Posted by: Marie | March 11, 2010

(267) I need it for me

Post #267
[Private journal entry written on Sunday, November 29, 2009]

I ordered some business cards earlier this week . . . I asked the print shop (the one that hosts my new piano studio) to design and print them. I figured it is time that I put a more professional face on my business.

Backyard by Martin Chen

Today, I’ve been working on the website – more specifically, on the written studio policy that I’ll post on the website. One of the topics I’ve been wrestling with is parental involvement.

For the younger kids (ages 5-8), I think the parents must be involved in the lesson. How can they coach their kids on what to practice if they don’t understand the concepts being taught? So, for me, that is a no-brainer.

Older kids are better able to remember concepts, to take notes, and follow directions – so, I don’t think parents need to be as involved. However, I find myself wanting to have the parents around during the lesson – at least sitting in the living-room-like area that is next to the studio area. The studio will be a far more private setting than the house ever was – and, it is the privacy that is giving me pause.

I have to ask myself if I am giving into an unreasonable fear . . . should I really require that of the parents?

I have this illogical, very fundamental fear that my behavior will cause the situation to become sexual, even if that is not my intention, and that I won’t be able to control the situation. (I’ve written about this before.)

I know I would never do anything on purpose, but I need the parents there in order for the situation to feel safe to me. I need for the situation to feel safe to me . . . this is about me and my needs . . . not about the needs of the kids.

Teaching is a huge part of my healing. I need for it to be comfortable and safe for me. This is what I need and I’m going to give that to myself by writing a policy that allows me to feel safe.

Yup, that’s my gift to me. And, it is good. Very good.


Responses

  1. Hope this worked well for you – and is continuing to do so.

    • Hi, Evan –

      Thank you . . . I have continued using this system and it is working well for all involved!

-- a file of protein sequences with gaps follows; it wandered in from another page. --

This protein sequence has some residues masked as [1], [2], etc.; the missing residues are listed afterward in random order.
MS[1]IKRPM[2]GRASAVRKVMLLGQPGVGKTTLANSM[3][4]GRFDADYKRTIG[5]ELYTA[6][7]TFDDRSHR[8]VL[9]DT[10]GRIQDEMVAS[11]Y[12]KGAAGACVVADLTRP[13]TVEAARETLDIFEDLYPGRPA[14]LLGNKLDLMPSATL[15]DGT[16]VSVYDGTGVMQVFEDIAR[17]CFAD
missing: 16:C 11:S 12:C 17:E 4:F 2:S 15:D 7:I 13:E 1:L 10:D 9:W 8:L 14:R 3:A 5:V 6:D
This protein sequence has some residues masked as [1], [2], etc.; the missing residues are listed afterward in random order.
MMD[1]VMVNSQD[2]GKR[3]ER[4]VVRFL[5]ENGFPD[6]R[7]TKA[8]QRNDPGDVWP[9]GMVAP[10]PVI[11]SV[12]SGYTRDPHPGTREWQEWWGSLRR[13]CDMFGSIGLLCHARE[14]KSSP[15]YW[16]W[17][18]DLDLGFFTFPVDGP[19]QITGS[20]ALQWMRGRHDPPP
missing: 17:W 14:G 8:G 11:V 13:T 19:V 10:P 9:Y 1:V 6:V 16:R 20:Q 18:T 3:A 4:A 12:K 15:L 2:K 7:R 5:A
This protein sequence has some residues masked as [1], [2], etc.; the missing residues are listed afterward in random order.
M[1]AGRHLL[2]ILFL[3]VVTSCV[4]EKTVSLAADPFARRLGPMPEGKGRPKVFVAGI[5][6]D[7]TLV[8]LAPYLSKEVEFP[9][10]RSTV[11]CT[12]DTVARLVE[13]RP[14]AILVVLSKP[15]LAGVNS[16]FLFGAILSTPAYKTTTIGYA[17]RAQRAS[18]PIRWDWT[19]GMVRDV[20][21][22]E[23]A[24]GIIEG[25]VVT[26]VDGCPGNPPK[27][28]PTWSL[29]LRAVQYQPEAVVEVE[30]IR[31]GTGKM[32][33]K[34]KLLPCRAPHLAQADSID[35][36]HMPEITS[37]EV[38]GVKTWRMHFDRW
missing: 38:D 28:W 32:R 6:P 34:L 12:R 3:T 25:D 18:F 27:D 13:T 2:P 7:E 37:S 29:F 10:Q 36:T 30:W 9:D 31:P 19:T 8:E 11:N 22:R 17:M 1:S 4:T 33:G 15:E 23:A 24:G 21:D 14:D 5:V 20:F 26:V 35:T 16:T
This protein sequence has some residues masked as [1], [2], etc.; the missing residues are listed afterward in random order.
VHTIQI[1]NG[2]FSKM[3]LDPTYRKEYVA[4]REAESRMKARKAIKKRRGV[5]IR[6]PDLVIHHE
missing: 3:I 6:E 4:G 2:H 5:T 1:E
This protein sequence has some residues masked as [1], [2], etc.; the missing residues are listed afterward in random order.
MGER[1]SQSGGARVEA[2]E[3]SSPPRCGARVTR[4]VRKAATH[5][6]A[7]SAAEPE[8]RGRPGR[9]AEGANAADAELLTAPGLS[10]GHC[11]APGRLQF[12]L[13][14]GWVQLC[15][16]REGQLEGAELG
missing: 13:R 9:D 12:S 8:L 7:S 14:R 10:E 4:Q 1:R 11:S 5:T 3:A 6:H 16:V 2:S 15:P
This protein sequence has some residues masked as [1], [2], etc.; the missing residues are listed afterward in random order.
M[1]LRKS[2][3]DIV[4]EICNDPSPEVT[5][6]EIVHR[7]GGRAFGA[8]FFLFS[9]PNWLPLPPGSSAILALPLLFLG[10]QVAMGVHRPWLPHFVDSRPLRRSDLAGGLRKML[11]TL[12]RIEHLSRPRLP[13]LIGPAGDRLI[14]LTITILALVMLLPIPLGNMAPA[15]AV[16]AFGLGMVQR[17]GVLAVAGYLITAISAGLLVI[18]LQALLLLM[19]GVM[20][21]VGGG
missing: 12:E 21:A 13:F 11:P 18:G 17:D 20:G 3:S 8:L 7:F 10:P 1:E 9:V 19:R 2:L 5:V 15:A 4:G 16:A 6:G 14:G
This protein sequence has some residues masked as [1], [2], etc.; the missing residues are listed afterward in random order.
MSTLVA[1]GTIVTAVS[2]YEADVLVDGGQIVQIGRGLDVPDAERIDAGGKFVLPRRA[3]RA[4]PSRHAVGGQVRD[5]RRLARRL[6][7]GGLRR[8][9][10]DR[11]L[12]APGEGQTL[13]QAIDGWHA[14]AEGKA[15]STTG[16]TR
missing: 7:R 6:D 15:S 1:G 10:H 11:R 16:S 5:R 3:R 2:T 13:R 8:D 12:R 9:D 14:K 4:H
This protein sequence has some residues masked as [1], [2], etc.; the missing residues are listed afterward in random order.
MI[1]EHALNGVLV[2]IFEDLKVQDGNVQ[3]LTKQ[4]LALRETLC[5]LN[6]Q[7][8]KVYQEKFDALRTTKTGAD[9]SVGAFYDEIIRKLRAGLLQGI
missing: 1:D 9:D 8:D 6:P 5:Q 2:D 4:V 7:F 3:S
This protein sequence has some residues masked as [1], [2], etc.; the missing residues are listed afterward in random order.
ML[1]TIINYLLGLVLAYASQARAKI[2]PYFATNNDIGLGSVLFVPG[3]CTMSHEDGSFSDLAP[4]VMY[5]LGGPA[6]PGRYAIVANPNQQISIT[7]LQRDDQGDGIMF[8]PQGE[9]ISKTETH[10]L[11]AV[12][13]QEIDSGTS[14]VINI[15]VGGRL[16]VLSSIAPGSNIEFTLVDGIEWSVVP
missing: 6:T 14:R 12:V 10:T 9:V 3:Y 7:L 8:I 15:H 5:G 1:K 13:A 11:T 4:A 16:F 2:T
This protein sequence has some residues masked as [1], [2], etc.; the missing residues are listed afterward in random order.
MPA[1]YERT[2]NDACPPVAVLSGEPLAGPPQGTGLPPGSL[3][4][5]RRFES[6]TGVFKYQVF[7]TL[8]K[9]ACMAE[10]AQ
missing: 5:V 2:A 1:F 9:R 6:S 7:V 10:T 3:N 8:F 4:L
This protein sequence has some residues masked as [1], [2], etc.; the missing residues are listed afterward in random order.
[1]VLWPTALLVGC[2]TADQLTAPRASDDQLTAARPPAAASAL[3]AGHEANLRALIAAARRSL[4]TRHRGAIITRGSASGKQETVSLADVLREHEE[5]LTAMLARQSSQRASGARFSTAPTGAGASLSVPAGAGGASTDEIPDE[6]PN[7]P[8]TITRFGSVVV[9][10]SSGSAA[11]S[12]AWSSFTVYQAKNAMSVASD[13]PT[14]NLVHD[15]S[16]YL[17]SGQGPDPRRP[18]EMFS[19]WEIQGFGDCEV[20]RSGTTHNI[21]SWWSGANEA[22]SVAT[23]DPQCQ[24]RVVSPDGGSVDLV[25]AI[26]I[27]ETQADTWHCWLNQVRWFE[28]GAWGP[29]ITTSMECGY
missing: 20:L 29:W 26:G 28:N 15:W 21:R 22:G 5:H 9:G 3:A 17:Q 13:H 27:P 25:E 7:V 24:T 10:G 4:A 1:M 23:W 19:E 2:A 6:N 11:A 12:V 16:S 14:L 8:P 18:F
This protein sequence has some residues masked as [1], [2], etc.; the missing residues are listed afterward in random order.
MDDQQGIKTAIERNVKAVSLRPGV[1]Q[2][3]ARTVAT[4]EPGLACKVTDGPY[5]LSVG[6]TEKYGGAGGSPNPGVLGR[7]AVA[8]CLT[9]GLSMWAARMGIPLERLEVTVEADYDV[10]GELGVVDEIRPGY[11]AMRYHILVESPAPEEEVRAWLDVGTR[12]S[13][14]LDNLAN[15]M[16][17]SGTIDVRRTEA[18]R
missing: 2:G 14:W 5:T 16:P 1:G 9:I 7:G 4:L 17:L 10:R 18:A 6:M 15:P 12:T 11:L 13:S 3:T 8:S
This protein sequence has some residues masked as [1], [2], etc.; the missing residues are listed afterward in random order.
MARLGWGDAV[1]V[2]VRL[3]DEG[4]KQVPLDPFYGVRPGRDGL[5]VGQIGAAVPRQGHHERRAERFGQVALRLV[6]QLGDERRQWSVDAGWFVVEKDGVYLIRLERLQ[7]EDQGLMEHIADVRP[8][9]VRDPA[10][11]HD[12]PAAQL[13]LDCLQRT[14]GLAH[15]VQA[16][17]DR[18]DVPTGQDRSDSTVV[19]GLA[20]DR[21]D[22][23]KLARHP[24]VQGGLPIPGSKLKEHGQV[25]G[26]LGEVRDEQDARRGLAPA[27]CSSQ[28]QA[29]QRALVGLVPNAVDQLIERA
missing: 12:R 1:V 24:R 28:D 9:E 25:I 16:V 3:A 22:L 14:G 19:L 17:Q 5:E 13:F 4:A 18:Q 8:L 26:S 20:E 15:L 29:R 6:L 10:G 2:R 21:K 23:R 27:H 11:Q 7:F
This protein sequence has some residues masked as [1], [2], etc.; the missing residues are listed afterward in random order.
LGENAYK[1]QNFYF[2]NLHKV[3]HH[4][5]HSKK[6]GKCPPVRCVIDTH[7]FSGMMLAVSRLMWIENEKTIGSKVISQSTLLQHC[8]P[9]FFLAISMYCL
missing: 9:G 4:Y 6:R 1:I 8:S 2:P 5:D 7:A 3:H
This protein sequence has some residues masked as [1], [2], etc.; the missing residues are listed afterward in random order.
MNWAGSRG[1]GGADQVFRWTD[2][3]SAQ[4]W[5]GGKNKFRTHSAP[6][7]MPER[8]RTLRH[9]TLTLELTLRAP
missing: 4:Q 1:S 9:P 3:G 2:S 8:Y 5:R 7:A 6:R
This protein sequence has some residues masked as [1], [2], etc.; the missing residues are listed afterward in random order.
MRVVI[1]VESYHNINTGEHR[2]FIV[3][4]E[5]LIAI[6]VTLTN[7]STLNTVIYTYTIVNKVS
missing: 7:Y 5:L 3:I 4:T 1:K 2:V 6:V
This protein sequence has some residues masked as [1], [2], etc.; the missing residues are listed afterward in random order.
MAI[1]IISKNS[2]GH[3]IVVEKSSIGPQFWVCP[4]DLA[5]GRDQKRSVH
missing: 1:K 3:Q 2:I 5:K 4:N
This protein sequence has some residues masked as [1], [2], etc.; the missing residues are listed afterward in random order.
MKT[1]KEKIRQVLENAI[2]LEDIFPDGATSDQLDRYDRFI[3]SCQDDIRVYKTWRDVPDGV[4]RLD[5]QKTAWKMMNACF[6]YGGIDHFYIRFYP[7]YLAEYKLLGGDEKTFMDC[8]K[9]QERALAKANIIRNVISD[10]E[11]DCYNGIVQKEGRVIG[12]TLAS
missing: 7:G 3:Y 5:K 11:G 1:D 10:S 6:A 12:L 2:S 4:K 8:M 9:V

– Marie

  2. Frankly, I think parents should have access to children’s music lessons to observe whether a teacher is emotionally abusive and critical. You are a model of support and patience, but many childhood music lessons do emotional damage that is never undone. I don’t understand why parents don’t *insist* upon at least occasional observation of lessons, to get a sense of the teacher’s relational style.

    So for a variety of reasons, I think your approach is really good for the kid, as well as providing the extra security that you need. Parents should be actively involved in what their kids do. That’s what parenting is … not controlling, but overseeing, and encouraging, and cheerleading.

    • Hi, David –

      Those are all great points . . .

      I know some teachers don’t want parent involved in the lessons because the child behaves better when the parent is not around. However, that just has not been the case for me. If I’m having a discipline issue with a child, I want the parent to witness it . . . and, I have had parents offer advice on how to best handle a discipline issue with their child (and they usually know from experience) — when I have taken the advice of the parent, it has always improved the situation.

      So . . . maybe I’m just a different kind of teacher . . .

      – Marie


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